“Creation.” “Creator.” Are these words important to current debates and actions concerning pipelines and coastlines, Indigenous rights and economic interests? Words common to many religious/spiritual traditions/practices, are they of significance to wider concerns of the health of the earth and its species and a changing climate? Are they in conflict with the important science that informs these questions? Or, could environmental science and spiritual/religious traditions both make meaningful and critical contributions to the individual and collective commitment required for the present and future health of the planet, its air, lands and waters, its peoples, plants and animals?
Many religious/spiritual traditions/practises have creation stories or myths that affirm a Creator that is the beginning and sustaining force of life and all that is. That we as human beings are creatures along with all other creatures, and dependant on and connected with all creation, are humbling truths and right relationships that we have often failed to see and follow to the devastation of the earth and one another. This affirmation of a Creator and we as one part of a whole creation, offers correction and renewed direction for more grateful and responsible ways of living on this planet.
In the Christian community, churches across the world are adopting an ecumenical time or season of creation as part of a yearly worship calendar. The season began on September 1, a Day of Creation, and continues through October 4, a festival day to honour Saint Francis of Assisi, known for his love of all God’s creatures. In the community I serve, we are recognizing this time of creation by hanging fabric and weavings coloured with earth based dyes; singing songs emphasizing the gift of creation like, “Touch the Earth Lightly,” “God Whose Farm Is All Creation,” “Mothering God,” and the Dakota tune, “Many and Great, O God, Are Your Works.” The prayers, confessions, affirmations and other words reflect gratitude, responsibility and concern for the wellbeing and healing of creation. There is a daily calendar of challenges for living with more justice and care for the planet and one another. And we’ve constructed a beautiful “earth loom” for weaving plants and other things of the earth and the work of the congregation and neighbourhood together. In this and other ways, communities are raising awareness and concern, making connection to local daily actions and global impacts, and working in solidarity with others in this common concern for creation.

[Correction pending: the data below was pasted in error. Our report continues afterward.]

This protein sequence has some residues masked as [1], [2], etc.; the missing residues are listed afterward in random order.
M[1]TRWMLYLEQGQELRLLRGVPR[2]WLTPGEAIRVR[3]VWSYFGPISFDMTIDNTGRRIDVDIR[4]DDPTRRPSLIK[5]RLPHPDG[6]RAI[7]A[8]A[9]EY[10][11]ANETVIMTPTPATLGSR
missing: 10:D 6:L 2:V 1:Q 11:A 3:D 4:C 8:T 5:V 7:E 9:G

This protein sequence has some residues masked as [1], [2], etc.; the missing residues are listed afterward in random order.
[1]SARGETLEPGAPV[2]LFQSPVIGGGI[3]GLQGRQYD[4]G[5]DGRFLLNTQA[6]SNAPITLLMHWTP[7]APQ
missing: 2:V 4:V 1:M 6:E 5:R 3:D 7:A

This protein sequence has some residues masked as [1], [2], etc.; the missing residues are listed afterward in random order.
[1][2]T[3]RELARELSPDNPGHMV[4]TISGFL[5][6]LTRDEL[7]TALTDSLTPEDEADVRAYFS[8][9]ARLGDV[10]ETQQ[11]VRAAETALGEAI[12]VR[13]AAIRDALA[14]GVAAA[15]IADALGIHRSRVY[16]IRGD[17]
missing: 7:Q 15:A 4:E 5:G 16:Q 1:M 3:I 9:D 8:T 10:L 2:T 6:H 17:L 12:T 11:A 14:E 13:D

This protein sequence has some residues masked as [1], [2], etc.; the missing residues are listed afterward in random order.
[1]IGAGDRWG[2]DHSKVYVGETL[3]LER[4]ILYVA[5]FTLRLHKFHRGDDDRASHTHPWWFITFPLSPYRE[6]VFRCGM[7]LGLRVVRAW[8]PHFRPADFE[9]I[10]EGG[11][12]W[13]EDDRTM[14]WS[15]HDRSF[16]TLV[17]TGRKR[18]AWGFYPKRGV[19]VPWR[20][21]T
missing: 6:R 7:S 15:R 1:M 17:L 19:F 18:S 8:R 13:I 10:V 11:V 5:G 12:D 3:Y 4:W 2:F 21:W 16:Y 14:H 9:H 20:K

Author Bruce Sanguin, in his book If Darwin Prayed – Prayers for Evolutionary Mystics (Sanguin, 2010 p. 143) writes: ‘This is a time to realize and celebrate that we live within a miracle – life on the planet Earth. As we realize that we are biologically and spiritually kin with all creation, a fierce resolve rises up to defend and protect creation – from ourselves! This means that an ecological mission focused on the repair of the planet, and living in right relationship with all species will emerge as a priority, alongside social justice. In truth, ecological and social justice cannot be separated.”
This ecological mission is far from completed by recognizing a time of creation together. But this time is informing, it is impetus, it is inspiration to join the debates, the protests, the court challenges; to stand in solidarity as indigenous and non-indigenous peoples together, as scientists and environmentalists, as people of many and various religious and spiritual traditions and practises, for the urgent need of, for the care and healing of, for the future of, all creation. It is my fervent prayer to the Creator that it would be so, in all our relations.
Rev. Lyle McKenzie is pastor of Lutheran Church of the Cross of Victoria and part-time chaplain in Multifaith Services at the University of Victoria.
You can read more articles on our interfaith blog, Spiritually Speaking HERE
* This article was published in the print edition of the Times colonist on Saturday Sept 8th 2018